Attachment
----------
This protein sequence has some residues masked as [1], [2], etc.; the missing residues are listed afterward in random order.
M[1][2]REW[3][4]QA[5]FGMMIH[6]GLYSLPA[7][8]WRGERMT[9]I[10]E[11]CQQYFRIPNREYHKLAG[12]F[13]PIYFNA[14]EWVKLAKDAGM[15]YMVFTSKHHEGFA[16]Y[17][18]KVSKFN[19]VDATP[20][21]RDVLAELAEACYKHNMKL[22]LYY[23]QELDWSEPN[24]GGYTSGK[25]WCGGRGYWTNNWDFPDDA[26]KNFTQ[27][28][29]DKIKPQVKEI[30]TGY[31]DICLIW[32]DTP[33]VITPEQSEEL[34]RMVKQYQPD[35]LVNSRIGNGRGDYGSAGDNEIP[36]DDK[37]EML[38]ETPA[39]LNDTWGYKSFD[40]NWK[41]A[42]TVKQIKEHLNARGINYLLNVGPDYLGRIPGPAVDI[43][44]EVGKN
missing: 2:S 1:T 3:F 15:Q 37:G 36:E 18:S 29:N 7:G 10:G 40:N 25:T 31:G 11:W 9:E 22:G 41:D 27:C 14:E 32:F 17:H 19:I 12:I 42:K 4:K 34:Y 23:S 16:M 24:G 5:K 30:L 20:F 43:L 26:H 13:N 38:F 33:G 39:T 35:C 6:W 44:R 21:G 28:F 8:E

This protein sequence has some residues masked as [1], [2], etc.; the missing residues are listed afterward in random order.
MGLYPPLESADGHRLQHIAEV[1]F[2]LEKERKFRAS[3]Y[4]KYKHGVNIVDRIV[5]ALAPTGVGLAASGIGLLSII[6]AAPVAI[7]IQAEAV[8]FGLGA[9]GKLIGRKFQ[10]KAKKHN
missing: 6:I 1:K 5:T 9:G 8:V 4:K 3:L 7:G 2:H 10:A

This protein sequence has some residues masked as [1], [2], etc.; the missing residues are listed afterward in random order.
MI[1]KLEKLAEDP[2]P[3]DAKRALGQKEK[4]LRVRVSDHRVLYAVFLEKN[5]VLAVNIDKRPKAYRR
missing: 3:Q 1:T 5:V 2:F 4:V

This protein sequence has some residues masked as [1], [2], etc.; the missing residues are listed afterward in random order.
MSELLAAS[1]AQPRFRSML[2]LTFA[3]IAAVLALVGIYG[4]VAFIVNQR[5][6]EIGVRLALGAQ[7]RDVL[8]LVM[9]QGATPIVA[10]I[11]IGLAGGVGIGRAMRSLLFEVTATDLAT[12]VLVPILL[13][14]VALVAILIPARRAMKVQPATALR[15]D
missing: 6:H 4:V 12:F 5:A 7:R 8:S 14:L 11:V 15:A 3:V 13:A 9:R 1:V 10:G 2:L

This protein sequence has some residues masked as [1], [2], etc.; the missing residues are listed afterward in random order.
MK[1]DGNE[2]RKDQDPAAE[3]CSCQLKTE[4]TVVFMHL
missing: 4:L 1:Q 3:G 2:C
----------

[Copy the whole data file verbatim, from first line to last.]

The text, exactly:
This protein sequence has some residues masked as [1], [2], etc.; the missing residues are listed afterward in random order.
M[1][2]REW[3][4]QA[5]FGMMIH[6]GLYSLPA[7][8]WRGERMT[9]I[10]E[11]CQQYFRIPNREYHKLAG[12]F[13]PIYFNA[14]EWVKLAKDAGM[15]YMVFTSKHHEGFA[16]Y[17][18]KVSKFN[19]VDATP[20][21]RDVLAELAEACYKHNMKL[22]LYY[23]QELDWSEPN[24]GGYTSGK[25]WCGGRGYWTNNWDFPDDA[26]KNFTQ[27][28][29]DKIKPQVKEI[30]TGY[31]DICLIW[32]DTP[33]VITPEQSEEL[34]RMVKQYQPD[35]LVNSRIGNGRGDYGSAGDNEIP[36]DDK[37]EML[38]ETPA[39]LNDTWGYKSFD[40]NWK[41]A[42]TVKQIKEHLNARGINYLLNVGPDYLGRIPGPAVDI[43][44]EVGKN
missing: 2:S 1:T 3:F 15:Q 37:G 36:E 18:S 29:N 7:G 10:G 40:N 25:T 31:G 11:W 9:E 22:G 41:D 27:C 14:E 32:F 17:H 19:I 12:I 42:K 4:K 34:Y 23:S 16:M 24:G 5:K 30:L 20:F 43:L 26:H 13:N 38:F 33:G 39:T 35:C 6:W 44:R 21:G 28:F 8:E

This protein sequence has some residues masked as [1], [2], etc.; the missing residues are listed afterward in random order.
MGLYPPLESADGHRLQHIAEV[1]F[2]LEKERKFRAS[3]Y[4]KYKHGVNIVDRIV[5]ALAPTGVGLAASGIGLLSII[6]AAPVAI[7]IQAEAV[8]FGLGA[9]GKLIGRKFQ[10]KAKKHN
missing: 6:I 1:K 5:T 9:G 8:V 4:K 3:L 7:G 2:H 10:A

This protein sequence has some residues masked as [1], [2], etc.; the missing residues are listed afterward in random order.
MI[1]KLEKLAEDP[2]P[3]DAKRALGQKEK[4]LRVRVSDHRVLYAVFLEKN[5]VLAVNIDKRPKAYRR
missing: 3:Q 1:T 5:V 2:F 4:V

This protein sequence has some residues masked as [1], [2], etc.; the missing residues are listed afterward in random order.
MSELLAAS[1]AQPRFRSML[2]LTFA[3]IAAVLALVGIYG[4]VAFIVNQR[5][6]EIGVRLALGAQ[7]RDVL[8]LVM[9]QGATPIVA[10]I[11]IGLAGGVGIGRAMRSLLFEVTATDLAT[12]VLVPILL[13][14]VALVAILIPARRAMKVQPATALR[15]D
missing: 6:H 4:V 12:F 5:A 7:R 8:S 14:L 11:V 15:A 3:V 13:A 9:R 1:V 10:G 2:L

This protein sequence has some residues masked as [1], [2], etc.; the missing residues are listed afterward in random order.
MK[1]DGNE[2]RKDQDPAAE[3]CSCQLKTE[4]TVVFMHL
missing: 4:L 1:Q 3:G 2:C